Month: October 2015

With his tail tucked down

So we’re getting on the train at St Astier, ready to cross France for 8 hours to visit with an old family friend, and there’s some kind of problem on board with one of the other passengers. A young man, perhaps 25, dressed in black hoodie jacket, loose black pants, with a big, scruffy black suitcase. He’s white-skinned, sunken eyes, sweating slightly. He reminds me of a nervous dog, who got that way by being beaten. The conductor is standing in front of him, arms folded, legs wide apart, telling him he needs a ticket to travel, and where is it? A younger conductor is standing further along, in exactly the same pose, blocking the exit down the carriage. There’s only the door to get off, and the tight corridor surrounding us. Other passengers are looking over and away, then over again. Son ‘15’ and I are each lugging big suitcases, a small backpack, a bag of food, and my handbag, plus a 5 litre bottle of water. We are now in the middle of …

5 things we miss, and 5 things we’ve learnt to love and appreciate

Tonight is the Last One of Everything. Our last fire. The last dinner. Our last evening of badminton. Tomorrow we pack up all the furniture, empty the fridge, drain all the pipes of water (so that they don’t freeze and crack during Winter), cover the mattresses in plastic, and go stay with the neighbours up the road for a night (very kindly taking in the 2 cold Aussies, and asking us genuine questions like ‘Are kangaroos everywhere? Do they attack you?’) I feel melancholy. I know I’ll never have this time again. Not with ‘15’. Because soon he’ll be 16, then 18, then 20, and [hopefully] travelling the world by himself, or with mates and a girlfriend [I’m not assuming heterosexuality there, by the way; I’ve been referencing ‘boyfriends and/or girlfriends’ since he was about 9, and he finally sat me down firmly and told me he was definitely not gay, which I was very disappointed about- no marching proudly in the Mardi Gras with my child sigh]. ANYWAY, back to feeling sad by the …

“France is a desperate party girl.”

I thought that yesterday, as we drove home from the local village with fresh bread. Autumn is really here: all the trees are red, gold, yellow, throwing their leaves onto the road in front of us. France has become a fraught, older ‘woman of the world’, throwing one last drunken ‘soirée’ before the lonely slam of Winter. She’s piling on her jewels, strings of rubies and gold chains, wrapping round and round her big bosom, as she leans forward into our space, spilling cheap champagne, desperate for us not to leave yet. She’s talking too loudly, her perfume’s too strong. She’s painted her toenails Tangerine, clinging to the last cotton dress of summer, her last green lace petticoat. She’s straining to throw bright sunsets, ignoring the bite of chill in the air, laughing hard at our more introspective moods, which lower on us as the darkness comes sooner. France has a population of 60 million, and her visitors number 76 million a year. She’s busy, receiving them all, mostly from June-September 30. And now her …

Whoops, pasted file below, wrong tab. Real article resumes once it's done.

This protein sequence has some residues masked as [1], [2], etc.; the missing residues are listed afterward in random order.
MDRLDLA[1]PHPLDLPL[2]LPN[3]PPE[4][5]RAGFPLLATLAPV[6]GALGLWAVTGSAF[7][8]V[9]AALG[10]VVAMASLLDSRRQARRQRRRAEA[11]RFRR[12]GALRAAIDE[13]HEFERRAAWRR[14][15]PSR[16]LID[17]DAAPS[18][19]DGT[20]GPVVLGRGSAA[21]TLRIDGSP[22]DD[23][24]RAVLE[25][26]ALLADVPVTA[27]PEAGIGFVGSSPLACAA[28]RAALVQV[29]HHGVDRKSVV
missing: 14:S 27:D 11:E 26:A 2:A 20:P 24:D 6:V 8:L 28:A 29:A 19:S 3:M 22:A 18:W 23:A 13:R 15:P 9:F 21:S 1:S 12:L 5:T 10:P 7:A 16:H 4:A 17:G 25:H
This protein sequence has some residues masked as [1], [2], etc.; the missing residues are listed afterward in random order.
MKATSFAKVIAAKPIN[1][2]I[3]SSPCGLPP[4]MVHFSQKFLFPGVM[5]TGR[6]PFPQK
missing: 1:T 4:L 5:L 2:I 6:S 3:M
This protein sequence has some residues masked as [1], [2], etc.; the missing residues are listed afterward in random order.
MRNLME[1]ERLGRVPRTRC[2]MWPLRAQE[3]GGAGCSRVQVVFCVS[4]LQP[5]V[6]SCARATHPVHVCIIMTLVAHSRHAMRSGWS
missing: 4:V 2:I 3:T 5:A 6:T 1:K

I seem to have packed my routines as well

Ah yes, the freedom of Travel with a capital T: being ready for anything, meeting anyone, changing plans in an instant. No work commitments, no diary appointments, no regular routines getting in the way of spontaneous adventure… When we first arrived in the Barn, I was finishing a 2-month ‘cleanse’ of no sugar, almost no wheat, minimal carbs, and various herb concoctions before and after eating (on the advice of both a doctor and naturopath, trying to deal with a water-borne parasite I’d picked up somewhere- Hello Blasto 😦 ). Within a week I was having fresh bread spread with unsalted butter and homemade jam for breakfast, or croissants and pain au chocolat; incredibly rich and varied omelets for lunch followed by more cheese and bread; chicken or fish with garlic potatoes for dinner, finished with more cheese of course. The other day I even drank a glass of champagne in the afternoon, which honestly for me is the equivalent of Keith Richards going on a three-week bender. So we can say I’m letting loose …

Périgueux- home to perhaps the dodgiest Airbnb listing you’ve ever seen

Glorious day last week, with blue skies to rival Australia’s. Time to visit the mediaeval town of Périguèux, 40 minutes drive away, including its cathedral, built in the 6th, 12th, and 16th century: Time to be enchanted by the surrounding laneways, leading to the marketplace where son ‘15’ ate “…The best ribs of my whole life, even better than Dad’s, I’m sorry to say…” (no pics allowed, but let me assure you, there was Grease Chin, sticky fingers, and complete carnivorous delight): Time to take my favourite picture of the trip so far: Time to marvel at the unwelcome front doors they make round here: A chance to picture Juliet, calling down to her love: And then, walking along the river, we saw this- The Place You Don’t Want To Stay: We were flabbergasted. ‘15’ kept giggling, and imagining having parties inside, and getting everyone to run from one side to the other to rock it [Oh the way teenagers’ minds work huh?!]. Let’s look at it one more time shall we? Imagine turning up …